How long is a lifetime? For Joyent, six years

Summary:How long should a "lifetime" subscription be honored? Cloud services company Joyent seeks to end an offer from 2006, angering customers.

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If you buy a "lifetime" subscription to something, just how long should it be honored, really?

Three years? Five? Ten? As long as the company exists? Forever?

San Francisco, Calif.-based cloud services company Joyent is attempting to move holdout customers to its new cloud platform, in doing so ending the "lifetime" deal these customers entered in by plunking down $500 for a services bundle.

It all started when Joyent acquired web hosting company TextDrive, which sold lifetime subscriptions to its earliest customers as a way to spur investment. Joyent honored the agreement, and everything was hunky dory. Until now.

The outrage is palpable. Here's one from Hacker News:

So sorry about not appreciating enough your new platform because " Everyone that’s moved to our new cloud infrastructure has been pleased with the results".

About the whole "lifetime" ("As long as we exist.") thing ... Stupid me. I never get that. I mean that was meant metaphorically, right, like in marriages?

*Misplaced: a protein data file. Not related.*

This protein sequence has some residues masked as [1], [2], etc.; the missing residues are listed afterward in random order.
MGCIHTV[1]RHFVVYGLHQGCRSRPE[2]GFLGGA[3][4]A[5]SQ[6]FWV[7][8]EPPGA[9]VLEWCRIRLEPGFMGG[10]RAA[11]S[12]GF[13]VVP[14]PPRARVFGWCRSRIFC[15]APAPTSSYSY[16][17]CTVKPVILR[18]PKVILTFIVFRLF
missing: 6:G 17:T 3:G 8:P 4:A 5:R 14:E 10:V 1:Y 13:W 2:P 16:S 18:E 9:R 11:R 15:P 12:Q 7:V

And another:

200 shared hosting accounts (the state of play when I signed up) should be trivial for them to provide - even if they outsource that obligation to another provider.

And another from Google Plus:

Apparently by "lifetime" they meant until we get tired of supporting them....... 

The about-face on policy here is certainly undesired, but the situation raises a great question: if a company is bold (stupid?) enough to offer "lifetime" subscriptions to services, how long would you expect to have them before it's fair to pull the plug?

In a world where technologies replace technologies (and the companies behind them), how long is a "lifetime"?

[via TechCrunch]

Topics: Cloud

About

Andrew Nusca is a former writer-editor for ZDNet and contributor to CNET. He is also the former editor of SmartPlanet, ZDNet's sister site about innovation. He writes about business, technology and design now but used to cover finance, fashion and culture. He was an intern at Money, Men's Vogue, Popular Mechanics and the New York Daily Ne... Full Bio

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